Jade – The Good, the Bad & The Ugly – Don Kay

DonThe DC GIA Chapter spent an enticing evening with Mr. Don Kay, who gave us insights on appraising Jadeite Jade.

Mr. Kay let us know that quality jadeite comes from numerous locations around the world. Burma having the finest jadeite, although some comes from Guatemala and Siberia—but the quality is different.

Burma jade is still a restricted export in the USA. On Nov. 16, 2012 the State and Treasury Departments lifted sanctions on a variety of products from  Burma — but left ruby and jade off that list. So the removal of sanctions did not include the existing prohibitions and restrictions on the importation of jadeite and rubies mined or extracted from Burma, and on articles of jewelry containing them. Hopefully, 2013 will find the prohibitions on jade lifted by the USA to match the EU which removed all such sanctions and restrictions early in 2012.

Jadeite’s quality is first determined by color, then texture. Green is the most important color, while the rarest is lavender. Red, yellow and ice jade are growing most rapidly in value. A smooth, even texture is most desirable. Black (yes, black jadeite) and gray jadeite value is approximately that of commercial quality green jadeite.


The finest material is dedicated to cabochons. The ideal proportions for a cabochon are 1x2x3 (depth, width, length), and preferably a double cabochon as well. An orange rind texture is typical for jadeite jade polished, though cutters are now able to achieve a mirror polish using diamond dust.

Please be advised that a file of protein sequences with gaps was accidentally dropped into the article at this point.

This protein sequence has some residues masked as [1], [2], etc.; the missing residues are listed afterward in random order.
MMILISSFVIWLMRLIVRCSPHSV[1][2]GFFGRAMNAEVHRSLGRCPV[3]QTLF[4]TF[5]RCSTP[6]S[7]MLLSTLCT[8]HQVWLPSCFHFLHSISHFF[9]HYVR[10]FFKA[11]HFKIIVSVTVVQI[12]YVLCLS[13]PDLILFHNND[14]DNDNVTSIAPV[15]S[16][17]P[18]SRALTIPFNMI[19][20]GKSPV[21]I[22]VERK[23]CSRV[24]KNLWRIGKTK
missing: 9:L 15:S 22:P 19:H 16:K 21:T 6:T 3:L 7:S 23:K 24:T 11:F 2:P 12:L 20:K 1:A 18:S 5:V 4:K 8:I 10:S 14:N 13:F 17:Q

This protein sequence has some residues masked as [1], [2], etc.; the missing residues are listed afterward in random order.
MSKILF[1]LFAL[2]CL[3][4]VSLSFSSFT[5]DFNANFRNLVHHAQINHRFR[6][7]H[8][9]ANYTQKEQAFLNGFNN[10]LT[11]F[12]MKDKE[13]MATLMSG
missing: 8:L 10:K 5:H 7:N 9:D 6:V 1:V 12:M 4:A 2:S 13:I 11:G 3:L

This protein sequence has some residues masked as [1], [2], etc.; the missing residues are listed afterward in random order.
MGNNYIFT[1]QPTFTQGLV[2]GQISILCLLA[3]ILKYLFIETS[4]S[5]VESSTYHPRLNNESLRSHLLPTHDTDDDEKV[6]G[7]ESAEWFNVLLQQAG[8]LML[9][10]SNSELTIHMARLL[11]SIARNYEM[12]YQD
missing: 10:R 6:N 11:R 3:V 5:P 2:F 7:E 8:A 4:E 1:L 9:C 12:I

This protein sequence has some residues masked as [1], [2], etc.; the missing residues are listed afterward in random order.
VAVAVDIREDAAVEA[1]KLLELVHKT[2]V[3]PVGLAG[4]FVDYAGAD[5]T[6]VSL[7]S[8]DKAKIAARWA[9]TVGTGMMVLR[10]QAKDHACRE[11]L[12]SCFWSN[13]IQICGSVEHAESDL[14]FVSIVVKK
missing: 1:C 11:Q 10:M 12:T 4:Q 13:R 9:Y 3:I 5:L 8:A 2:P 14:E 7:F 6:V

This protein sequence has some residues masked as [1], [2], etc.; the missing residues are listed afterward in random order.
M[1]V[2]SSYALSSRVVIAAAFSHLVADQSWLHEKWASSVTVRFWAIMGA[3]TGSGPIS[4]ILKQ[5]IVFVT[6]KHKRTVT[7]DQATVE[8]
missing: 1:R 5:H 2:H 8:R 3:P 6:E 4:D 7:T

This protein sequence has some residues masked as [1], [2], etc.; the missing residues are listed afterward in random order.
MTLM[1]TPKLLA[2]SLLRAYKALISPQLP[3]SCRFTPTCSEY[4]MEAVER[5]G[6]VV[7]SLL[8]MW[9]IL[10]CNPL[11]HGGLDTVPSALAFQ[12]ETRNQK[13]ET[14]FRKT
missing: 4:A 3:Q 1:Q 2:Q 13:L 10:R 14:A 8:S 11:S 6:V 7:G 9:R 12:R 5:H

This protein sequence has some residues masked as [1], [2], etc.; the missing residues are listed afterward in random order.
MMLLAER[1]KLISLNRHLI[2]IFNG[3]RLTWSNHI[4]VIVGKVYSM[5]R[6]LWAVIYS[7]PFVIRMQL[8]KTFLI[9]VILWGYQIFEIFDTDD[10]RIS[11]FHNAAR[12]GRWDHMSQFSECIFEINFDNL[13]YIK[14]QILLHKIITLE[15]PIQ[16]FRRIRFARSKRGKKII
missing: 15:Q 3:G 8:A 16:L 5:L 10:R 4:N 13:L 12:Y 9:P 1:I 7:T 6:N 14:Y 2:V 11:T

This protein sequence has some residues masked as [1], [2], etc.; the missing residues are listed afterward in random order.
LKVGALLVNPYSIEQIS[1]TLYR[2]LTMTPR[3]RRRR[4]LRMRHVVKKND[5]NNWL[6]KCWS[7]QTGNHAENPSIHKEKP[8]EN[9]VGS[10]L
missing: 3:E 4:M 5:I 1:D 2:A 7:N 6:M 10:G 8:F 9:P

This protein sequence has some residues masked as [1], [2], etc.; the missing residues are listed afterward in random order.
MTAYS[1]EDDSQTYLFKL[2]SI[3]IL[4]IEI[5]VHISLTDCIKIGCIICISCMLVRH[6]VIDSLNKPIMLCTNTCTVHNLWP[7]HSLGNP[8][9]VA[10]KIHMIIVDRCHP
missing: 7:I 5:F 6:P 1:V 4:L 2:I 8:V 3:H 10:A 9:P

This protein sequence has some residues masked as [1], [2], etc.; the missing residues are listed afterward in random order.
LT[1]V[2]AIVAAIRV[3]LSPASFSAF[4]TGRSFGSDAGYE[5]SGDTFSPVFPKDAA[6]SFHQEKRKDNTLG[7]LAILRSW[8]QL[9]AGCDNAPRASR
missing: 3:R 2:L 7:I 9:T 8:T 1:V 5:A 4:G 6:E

Beads, bangles and drops have a great waste factor, so their value goes up faster (beads typically have a 50% waste factor). Smooth trumps carved material in value in jadeite, and cracked cabochons have less value because they don’t sell.


‘A’ Jade: Natural, untreated jadeite jade. Only beeswax is used to fill the stone’s microscopic surface pores – as has been done for centuries

‘B’ Jade: Acid-bleached, polymer-impregnated jadeite jade. Ultimately, even experts
cannot be certain by eye alone whether or not a piece is ‘A’ or ‘B’ jade. Polymers leave
a tell-tale trace in the infra-red spectrum. A machine called an infra-red spectrometer
can detect this trace quite clearly. Mason-Kay is currently the only commercial firm in
the United States equipped with its own infra-red spectrometer since 1995.

‘C’ Jade: Acid-bleached, polymer-impregnated, dyed jadeite jade – the dyed form of ‘B’ jade

Those of you who missed Don Kay’s lecture missed a wealth of information as well as gorgeous slides and a catalog on jadeite.

We should all keep in mind that Mason Kay is not only generous in sharing their knowledge on jadeite, but they are also purveyors of untreated jadeite and their lab is indispensable for testing jadeite for treatment and providing appraisals.


In addition to a 50/50 Cash Raffle, two of Bobby Mann’s Ivory Identification – A Photographic Reference Guide were Raffled Off.

You can find Bobby’s first book on http://www.magcloud.com : Search for Ivory Identification.

book front coverYou can find Bobby’s second book: Ivory Identification – A Photographic Companion at http://www.amazon.com : Search for Ivory Identification Companion.

Photos by Melanie Marts, GG

Meeting Notes Submitted by Charlie Marts

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